Nominee for Medicare-Medicaid agency has reputation for being ‘visionary'

Donald Berwick
Donald Berwick (Richard Chase - Via Bloomberg)
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By N.C. Aizenman
Washington Post Staff Writer
Wednesday, April 21, 2010

For two decades, Donald Berwick has made a career of finding innovative ways to improve health care and then persuading hospital administrators and doctors to adopt his recommendations.

That experience could prove useful if the 63-year-old Harvard University professor is confirmed as administrator of the federal Centers for Medicare and Medicaid Services.

The job, which has been filled through temporary appointments since 2006, is central to the success of the new law overhauling health insurance, the largest rollout of a social program since the 1960s. President Obama announced Berwick's nomination Monday.

Over the next decade, CMS, which is under the U.S. Department of Health and Human Services, will be charged with slashing hundreds of millions of dollars in spending by Medicare, the federal insurance program for the elderly. The agency will also need to cover an estimated 16 million more people through Medicaid, the federal-state insurance program for the poor.

Then there is the day-to-day task of managing a bureaucracy of 4,500 that serves nearly one in three Americans and has an annual budget of about $780 billion.

The largest organization that Berwick, a pediatrician, has led is the Institute for Healthcare Improvement. He co-founded the nonprofit Boston area consulting and research group, which has a staff of about 110, in 1991.

But Berwick's admirers in public health describe him as a "visionary" whose work at the institute has given him a direct role in transforming the way some of the largest health-care systems in the country do business.

Among the initiatives the institute has launched was a national campaign that helped thousands of hospitals implement measures proven to avert patient deaths.

Some of the reforms Berwick has championed are as simple as keeping patients propped up to prevent pneumonia or extending visiting hours so patients' loved ones can help monitor them.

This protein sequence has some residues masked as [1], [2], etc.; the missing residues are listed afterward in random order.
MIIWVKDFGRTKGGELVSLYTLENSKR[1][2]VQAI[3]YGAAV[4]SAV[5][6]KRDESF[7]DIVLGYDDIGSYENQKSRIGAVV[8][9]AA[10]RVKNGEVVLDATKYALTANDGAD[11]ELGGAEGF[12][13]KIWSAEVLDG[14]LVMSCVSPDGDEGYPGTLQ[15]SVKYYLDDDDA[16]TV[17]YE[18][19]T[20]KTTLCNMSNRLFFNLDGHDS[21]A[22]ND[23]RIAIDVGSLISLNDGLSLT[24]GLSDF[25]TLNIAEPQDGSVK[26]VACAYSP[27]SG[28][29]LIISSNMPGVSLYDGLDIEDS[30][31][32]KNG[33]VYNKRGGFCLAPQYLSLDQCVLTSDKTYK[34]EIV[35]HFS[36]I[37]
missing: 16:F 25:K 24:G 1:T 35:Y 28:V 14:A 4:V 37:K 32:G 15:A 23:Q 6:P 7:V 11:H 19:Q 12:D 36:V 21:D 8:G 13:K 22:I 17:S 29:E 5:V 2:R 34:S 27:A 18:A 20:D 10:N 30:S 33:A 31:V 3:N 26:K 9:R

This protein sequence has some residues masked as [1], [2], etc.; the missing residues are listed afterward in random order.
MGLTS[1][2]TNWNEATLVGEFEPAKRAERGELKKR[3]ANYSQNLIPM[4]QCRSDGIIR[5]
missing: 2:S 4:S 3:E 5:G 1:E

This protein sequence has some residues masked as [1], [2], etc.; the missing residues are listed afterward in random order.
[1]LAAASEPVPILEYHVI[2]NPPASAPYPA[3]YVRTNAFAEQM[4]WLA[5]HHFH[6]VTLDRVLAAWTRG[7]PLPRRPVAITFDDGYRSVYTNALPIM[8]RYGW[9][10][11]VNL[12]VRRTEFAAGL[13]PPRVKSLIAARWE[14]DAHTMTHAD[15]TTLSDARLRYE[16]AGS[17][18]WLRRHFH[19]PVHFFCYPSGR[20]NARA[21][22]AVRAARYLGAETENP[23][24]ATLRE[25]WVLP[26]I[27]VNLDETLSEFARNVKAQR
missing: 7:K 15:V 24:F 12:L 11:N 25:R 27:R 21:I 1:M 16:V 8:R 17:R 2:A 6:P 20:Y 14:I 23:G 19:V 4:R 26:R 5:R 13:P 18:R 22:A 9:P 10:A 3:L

Other measures have been more complex: developing checklists to cut back on bloodstream infections and creating rapid-response teams to swoop in at the first sign that a patient is deteriorating.

But the common theme in Berwick's work is "his ability to inspire doctors and hospital administrators to work together," said Nancy Nielsen, the immediate past president of the American Medical Association. "Don is so widely respected because he has worked in such a collaborative way."

Although Berwick's focus has been on improving care, several health policy experts said his methods often result in lower costs as well. They expressed confidence that Berwick would approach the task of cutting Medicare spending in that spirit.

"I would imagine there are going to be some hard trade-offs, so I'm delighted that Don will be at the helm to ensure that quality doesn't suffer," said Peter Pronovost, medical director of the Center for Innovation in Quality Patient Care at Johns Hopkins Medicine.

Democrats in the Senate said that, given Berwick's national stature and broad-based support, he would be easily confirmed under ordinary circumstances. But lingering partisan rancor over the health-care overhaul is almost certain to slow his confirmation, Senate sources in both parties said.

Berwick must first clear the Senate Finance Committee, where ranking Republican Charles E. Grassley (Iowa) said that he plans to vigorously "explore the nominee's preparedness for the enormous challenges that face the agency."

Staff writer Lori Montgomery contributed to this report.


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